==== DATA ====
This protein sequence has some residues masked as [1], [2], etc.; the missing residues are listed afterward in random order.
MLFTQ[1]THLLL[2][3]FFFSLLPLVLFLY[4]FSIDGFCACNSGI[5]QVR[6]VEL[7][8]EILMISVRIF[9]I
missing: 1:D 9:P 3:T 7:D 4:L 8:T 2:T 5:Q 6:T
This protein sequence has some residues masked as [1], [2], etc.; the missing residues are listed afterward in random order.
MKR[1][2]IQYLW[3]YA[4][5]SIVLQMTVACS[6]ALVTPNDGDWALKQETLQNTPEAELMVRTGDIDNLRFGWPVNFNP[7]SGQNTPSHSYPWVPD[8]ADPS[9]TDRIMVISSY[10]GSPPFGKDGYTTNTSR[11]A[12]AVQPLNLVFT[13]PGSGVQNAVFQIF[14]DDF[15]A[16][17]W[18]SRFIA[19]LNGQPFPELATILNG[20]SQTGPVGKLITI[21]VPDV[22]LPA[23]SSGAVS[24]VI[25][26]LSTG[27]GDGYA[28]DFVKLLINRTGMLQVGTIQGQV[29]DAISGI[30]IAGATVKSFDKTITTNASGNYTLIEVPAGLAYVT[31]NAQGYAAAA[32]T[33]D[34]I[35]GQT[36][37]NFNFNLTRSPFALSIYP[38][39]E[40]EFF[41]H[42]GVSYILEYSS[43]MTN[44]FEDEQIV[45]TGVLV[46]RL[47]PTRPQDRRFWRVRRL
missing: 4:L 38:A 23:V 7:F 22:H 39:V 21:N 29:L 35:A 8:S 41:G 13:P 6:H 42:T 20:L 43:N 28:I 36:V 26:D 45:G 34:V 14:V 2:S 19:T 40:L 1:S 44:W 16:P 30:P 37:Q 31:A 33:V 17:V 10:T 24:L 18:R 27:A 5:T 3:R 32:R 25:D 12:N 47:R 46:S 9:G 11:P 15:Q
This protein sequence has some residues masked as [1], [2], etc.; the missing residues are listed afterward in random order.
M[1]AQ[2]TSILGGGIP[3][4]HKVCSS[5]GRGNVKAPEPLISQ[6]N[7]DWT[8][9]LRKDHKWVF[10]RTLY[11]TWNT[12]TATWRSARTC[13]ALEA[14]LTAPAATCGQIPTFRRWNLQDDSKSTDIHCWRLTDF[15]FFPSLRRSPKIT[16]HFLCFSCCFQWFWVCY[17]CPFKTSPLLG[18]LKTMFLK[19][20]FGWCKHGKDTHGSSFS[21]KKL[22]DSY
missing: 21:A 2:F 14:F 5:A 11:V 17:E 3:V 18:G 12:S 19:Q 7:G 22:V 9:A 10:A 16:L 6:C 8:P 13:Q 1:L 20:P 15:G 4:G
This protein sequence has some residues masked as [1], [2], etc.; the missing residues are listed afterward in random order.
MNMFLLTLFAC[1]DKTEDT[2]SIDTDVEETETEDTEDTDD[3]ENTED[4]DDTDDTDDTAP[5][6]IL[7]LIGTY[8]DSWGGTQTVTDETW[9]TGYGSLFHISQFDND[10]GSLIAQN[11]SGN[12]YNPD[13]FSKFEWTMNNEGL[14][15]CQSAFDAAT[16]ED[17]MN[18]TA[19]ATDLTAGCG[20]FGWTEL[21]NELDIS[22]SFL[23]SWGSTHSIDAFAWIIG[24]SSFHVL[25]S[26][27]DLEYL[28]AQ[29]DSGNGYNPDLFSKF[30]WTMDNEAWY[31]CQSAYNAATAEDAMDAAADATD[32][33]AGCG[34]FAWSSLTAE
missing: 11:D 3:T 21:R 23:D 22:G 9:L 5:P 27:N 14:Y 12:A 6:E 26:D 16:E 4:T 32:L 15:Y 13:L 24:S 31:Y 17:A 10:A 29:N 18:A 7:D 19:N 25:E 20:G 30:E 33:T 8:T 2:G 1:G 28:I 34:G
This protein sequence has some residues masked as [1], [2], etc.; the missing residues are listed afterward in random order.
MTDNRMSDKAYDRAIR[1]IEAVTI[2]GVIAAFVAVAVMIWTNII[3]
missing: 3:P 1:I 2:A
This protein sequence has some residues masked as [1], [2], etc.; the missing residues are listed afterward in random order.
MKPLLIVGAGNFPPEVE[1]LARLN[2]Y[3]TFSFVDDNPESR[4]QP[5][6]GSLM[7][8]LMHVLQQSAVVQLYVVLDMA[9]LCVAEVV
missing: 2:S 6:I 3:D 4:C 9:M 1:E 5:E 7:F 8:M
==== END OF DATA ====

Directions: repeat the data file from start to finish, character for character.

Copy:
This protein sequence has some residues masked as [1], [2], etc.; the missing residues are listed afterward in random order.
MLFTQ[1]THLLL[2][3]FFFSLLPLVLFLY[4]FSIDGFCACNSGI[5]QVR[6]VEL[7][8]EILMISVRIF[9]I
missing: 1:D 9:P 3:T 7:D 4:L 8:T 2:T 5:Q 6:T
This protein sequence has some residues masked as [1], [2], etc.; the missing residues are listed afterward in random order.
MKR[1][2]IQYLW[3]YA[4][5]SIVLQMTVACS[6]ALVTPNDGDWALKQETLQNTPEAELMVRTGDIDNLRFGWPVNFNP[7]SGQNTPSHSYPWVPD[8]ADPS[9]TDRIMVISSY[10]GSPPFGKDGYTTNTSR[11]A[12]AVQPLNLVFT[13]PGSGVQNAVFQIF[14]DDF[15]A[16][17]W[18]SRFIA[19]LNGQPFPELATILNG[20]SQTGPVGKLITI[21]VPDV[22]LPA[23]SSGAVS[24]VI[25][26]LSTG[27]GDGYA[28]DFVKLLINRTGMLQVGTIQGQV[29]DAISGI[30]IAGATVKSFDKTITTNASGNYTLIEVPAGLAYVT[31]NAQGYAAAA[32]T[33]D[34]I[35]GQT[36][37]NFNFNLTRSPFALSIYP[38][39]E[40]EFF[41]H[42]GVSYILEYSS[43]MTN[44]FEDEQIV[45]TGVLV[46]RL[47]PTRPQDRRFWRVRRL
missing: 4:L 38:A 23:V 7:F 22:H 39:V 21:N 29:L 35:A 8:S 41:G 13:P 6:H 42:T 20:L 43:N 28:I 36:V 26:D 45:G 34:V 14:V 2:S 19:T 40:L 1:S 44:W 16:P 30:P 37:Q 31:A 33:V 17:V 10:T 24:L 18:R 27:A 5:T 3:R 32:R 25:D 12:N 47:R 46:S 9:G 11:P 15:Q
This protein sequence has some residues masked as [1], [2], etc.; the missing residues are listed afterward in random order.
M[1]AQ[2]TSILGGGIP[3][4]HKVCSS[5]GRGNVKAPEPLISQ[6]N[7]DWT[8][9]LRKDHKWVF[10]RTLY[11]TWNT[12]TATWRSARTC[13]ALEA[14]LTAPAATCGQIPTFRRWNLQDDSKSTDIHCWRLTDF[15]FFPSLRRSPKIT[16]HFLCFSCCFQWFWVCY[17]CPFKTSPLLG[18]LKTMFLK[19][20]FGWCKHGKDTHGSSFS[21]KKL[22]DSY
missing: 21:A 2:F 14:F 5:A 11:V 17:E 3:V 18:G 12:S 19:Q 7:G 22:V 9:A 10:A 16:L 6:C 8:P 13:Q 1:L 20:P 15:G 4:G
This protein sequence has some residues masked as [1], [2], etc.; the missing residues are listed afterward in random order.
MNMFLLTLFAC[1]DKTEDT[2]SIDTDVEETETEDTEDTDD[3]ENTED[4]DDTDDTDDTAP[5][6]IL[7]LIGTY[8]DSWGGTQTVTDETW[9]TGYGSLFHISQFDND[10]GSLIAQN[11]SGN[12]YNPD[13]FSKFEWTMNNEGL[14][15]CQSAFDAAT[16]ED[17]MN[18]TA[19]ATDLTAGCG[20]FGWTEL[21]NELDIS[22]SFL[23]SWGSTHSIDAFAWIIG[24]SSFHVL[25]S[26][27]DLEYL[28]AQ[29]DSGNGYNPDLFSKF[30]WTMDNEAWY[31]CQSAYNAATAEDAMDAAADATD[32][33]AGCG[34]FAWSSLTAE
missing: 11:D 3:T 21:R 23:D 22:G 9:L 5:P 27:N 14:Y 12:A 6:E 26:D 16:E 4:T 32:L 15:Y 13:L 24:S 31:Y 17:A 10:A 29:N 18:A 7:D 19:N 25:E 20:G 30:E 33:T 8:T 2:G 1:G 28:I 34:G
This protein sequence has some residues masked as [1], [2], etc.; the missing residues are listed afterward in random order.
MTDNRMSDKAYDRAIR[1]IEAVTI[2]GVIAAFVAVAVMIWTNII[3]
missing: 3:P 1:I 2:A
This protein sequence has some residues masked as [1], [2], etc.; the missing residues are listed afterward in random order.
MKPLLIVGAGNFPPEVE[1]LARLN[2]Y[3]TFSFVDDNPESR[4]QP[5][6]GSLM[7][8]LMHVLQQSAVVQLYVVLDMA[9]LCVAEVV
missing: 2:S 6:I 3:D 4:C 9:M 1:E 5:E 7:F 8:M